A pastor who serves as chaplain to a local police force tells of the battle between revenge and forgiveness that raged when an officer was shot and killed and the murderer was on the loose. In one officer’s words, "I was riding around filled with hatred. This criminal had killed one of my best friends. It was going to feel so good to find him and kill him. I was ready. I was focused. I had a mission. But as the hours passed, I realized how I was getting caught up in the rage and loss. I realized I was becoming, in my thinking and feelings, all that the killer was--a hateful, murdering person. I realized--'I am different. I have to be different. I am more than that. I cannot be pulled into that death-filled, hate-filled kind of existence.' He said, 'I have to be the trained officer whose duty is to protect and serve.'" (The Rev. Dr. Alex Evans, Senior pastor of Second Presbyterian Church in Richmond, VA.)
At this point we may be ready to shout, “Yes, but!” and remind God of all that’s going on in this world; acts of genocide, militant groups determined to eliminate every Christian in the Middle East to start, and then on to the rest of us. Let’s be real about practicing forgiveness!
The issue that takes us back to that phrase in Peter’s question, ‘if another member of the church sins against me,’- the church. Forgiveness within the community gathered in Jesus’ name.
Early in the ministry at 6 AM on a Saturday morning when I was sleeping in, the phone rang and the voice at the other end said, “Do you believe in practicing what you preach? I answered, “Sure!” and he said, “Then don’t pick beans on Sunday!”
We had a garden beyond the cemetery that was in view of people living on the nearby street. I dressed quickly and marched up to knock on the door of the person I thought was the caller. He invited me in with a gracious welcome. My first words were, “I believed we were just talking to each other.” He didn’t have any idea of what I was talking about and it was then that I realized I had picked the wrong person and tried to stumble my out of a very awkward conversation! As I left I realized why Paul wrote the words we heard a few weeks ago: “Vengeance is mine,” says the Lord. “I will repay.”
The church in Rome would later read Paul’s letter which we, too, heard today, “As I live, says the Lord, every knee shall bow to me, and every tongue shall give praise to God.” So then, each of us will be accountable to God.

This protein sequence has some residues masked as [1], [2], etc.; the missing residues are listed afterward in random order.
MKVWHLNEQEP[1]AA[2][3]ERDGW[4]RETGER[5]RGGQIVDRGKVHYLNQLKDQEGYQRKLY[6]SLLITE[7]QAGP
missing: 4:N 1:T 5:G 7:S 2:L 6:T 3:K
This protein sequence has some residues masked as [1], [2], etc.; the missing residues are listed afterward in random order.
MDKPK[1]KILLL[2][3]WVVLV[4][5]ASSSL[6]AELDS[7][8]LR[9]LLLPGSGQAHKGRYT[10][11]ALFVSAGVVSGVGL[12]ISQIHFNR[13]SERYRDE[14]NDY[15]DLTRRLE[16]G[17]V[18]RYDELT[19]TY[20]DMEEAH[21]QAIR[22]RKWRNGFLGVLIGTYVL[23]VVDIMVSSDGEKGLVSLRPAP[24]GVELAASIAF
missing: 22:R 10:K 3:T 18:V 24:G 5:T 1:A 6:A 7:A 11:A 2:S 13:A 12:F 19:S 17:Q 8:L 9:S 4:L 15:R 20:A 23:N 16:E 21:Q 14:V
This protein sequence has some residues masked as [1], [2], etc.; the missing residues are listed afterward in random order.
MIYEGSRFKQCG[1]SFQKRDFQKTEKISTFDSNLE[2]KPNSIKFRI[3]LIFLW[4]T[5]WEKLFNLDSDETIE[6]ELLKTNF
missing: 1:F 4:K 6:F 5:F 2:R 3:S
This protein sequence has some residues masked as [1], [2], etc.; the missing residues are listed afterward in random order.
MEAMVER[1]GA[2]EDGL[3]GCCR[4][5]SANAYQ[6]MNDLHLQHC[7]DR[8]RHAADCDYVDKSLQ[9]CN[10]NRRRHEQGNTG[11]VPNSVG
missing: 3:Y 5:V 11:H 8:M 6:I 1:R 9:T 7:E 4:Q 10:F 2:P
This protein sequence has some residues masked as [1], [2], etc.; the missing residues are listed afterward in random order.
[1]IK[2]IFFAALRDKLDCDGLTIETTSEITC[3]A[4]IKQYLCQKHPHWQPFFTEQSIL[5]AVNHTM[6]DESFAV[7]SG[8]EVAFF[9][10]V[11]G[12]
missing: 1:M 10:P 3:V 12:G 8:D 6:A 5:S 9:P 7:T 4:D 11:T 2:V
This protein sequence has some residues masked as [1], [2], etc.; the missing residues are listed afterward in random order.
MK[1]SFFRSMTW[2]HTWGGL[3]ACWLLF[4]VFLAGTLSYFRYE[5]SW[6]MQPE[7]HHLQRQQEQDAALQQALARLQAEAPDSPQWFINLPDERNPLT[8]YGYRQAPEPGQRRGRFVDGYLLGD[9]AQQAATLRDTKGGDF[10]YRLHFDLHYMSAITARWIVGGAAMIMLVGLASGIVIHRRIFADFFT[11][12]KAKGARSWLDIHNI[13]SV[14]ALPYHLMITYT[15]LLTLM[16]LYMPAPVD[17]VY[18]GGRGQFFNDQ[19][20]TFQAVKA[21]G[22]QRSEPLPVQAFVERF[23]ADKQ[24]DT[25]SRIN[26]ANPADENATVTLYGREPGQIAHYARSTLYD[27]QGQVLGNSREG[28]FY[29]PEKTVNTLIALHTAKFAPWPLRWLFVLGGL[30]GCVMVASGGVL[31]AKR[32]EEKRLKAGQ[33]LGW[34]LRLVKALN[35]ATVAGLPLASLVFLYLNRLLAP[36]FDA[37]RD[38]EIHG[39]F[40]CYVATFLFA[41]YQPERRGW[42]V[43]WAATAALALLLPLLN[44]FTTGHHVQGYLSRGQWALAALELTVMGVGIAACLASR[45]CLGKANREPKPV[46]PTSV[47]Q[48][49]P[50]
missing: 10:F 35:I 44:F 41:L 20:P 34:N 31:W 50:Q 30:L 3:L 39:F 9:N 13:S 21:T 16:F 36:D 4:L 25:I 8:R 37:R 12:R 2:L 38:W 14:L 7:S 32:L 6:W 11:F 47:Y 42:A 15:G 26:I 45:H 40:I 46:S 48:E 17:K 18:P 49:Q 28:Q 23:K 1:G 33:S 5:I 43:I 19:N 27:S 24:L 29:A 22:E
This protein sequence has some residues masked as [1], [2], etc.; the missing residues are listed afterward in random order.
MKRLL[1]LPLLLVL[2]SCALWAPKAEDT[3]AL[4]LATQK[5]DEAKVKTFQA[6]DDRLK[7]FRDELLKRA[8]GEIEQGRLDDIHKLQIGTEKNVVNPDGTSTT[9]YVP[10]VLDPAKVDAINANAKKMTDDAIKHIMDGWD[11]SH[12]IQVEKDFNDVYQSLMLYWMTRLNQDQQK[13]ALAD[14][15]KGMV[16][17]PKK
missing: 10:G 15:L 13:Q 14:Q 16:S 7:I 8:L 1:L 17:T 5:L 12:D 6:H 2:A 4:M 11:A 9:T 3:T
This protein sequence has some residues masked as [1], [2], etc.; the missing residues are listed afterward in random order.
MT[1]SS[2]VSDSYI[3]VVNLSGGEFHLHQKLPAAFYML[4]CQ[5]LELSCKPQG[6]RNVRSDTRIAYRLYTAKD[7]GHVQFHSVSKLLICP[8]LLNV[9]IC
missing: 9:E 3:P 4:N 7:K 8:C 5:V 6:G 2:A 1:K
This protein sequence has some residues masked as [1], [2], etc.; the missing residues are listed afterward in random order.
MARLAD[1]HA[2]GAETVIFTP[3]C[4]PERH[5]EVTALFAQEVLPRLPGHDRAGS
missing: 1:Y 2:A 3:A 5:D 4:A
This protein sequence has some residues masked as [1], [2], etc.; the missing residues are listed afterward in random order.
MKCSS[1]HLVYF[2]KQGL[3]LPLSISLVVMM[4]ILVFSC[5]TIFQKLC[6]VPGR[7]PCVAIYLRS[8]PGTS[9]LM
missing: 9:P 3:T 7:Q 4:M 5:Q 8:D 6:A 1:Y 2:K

The community of Christ’s followers, who in being accountable to God, struggle to be forgiving to one another, knowing the world outside the church is watching those within the church, where Christians are praying that the sight they see will draw them in to stand at the foot of the cross where the words of Jesus vibrate and permeate into every human being: “Father, forgive them; for they do not know what they are doing.” (Luke 23: 34)
If God were to be pictured with a calculator, the key showing the most wear would be the one imprinted with the number seven, multiplied to the count of God’s practice of grace beyond all counting, the number that makes it possible to do what at times may seem impossible – to forgive one another in the church, because, beginning in the church, we know we don’t know how to handle revenge, only forgiveness.
As we work at forgiving one another, we pray what the world sees in the church will draw them in, and finding forgiveness, be compelled to be forgiving, and “give praise to God.” Amen.
As we are about to go into the time before us and the world around us, we look to the cross of Christ, the sign of God’s forgiveness which we work to practice among ourselves, and invite other to come and join us.
If they do not come, we pray that they might be drawn in by the behavior of Christ modeled in us and in our relationships with one another.
We dedicate ourselves to that calling as we receive this Blessing:
May God bless you and keep you.
May God’s face shine upon you and be gracious to you.
May God look upon you with kindness and give you peace…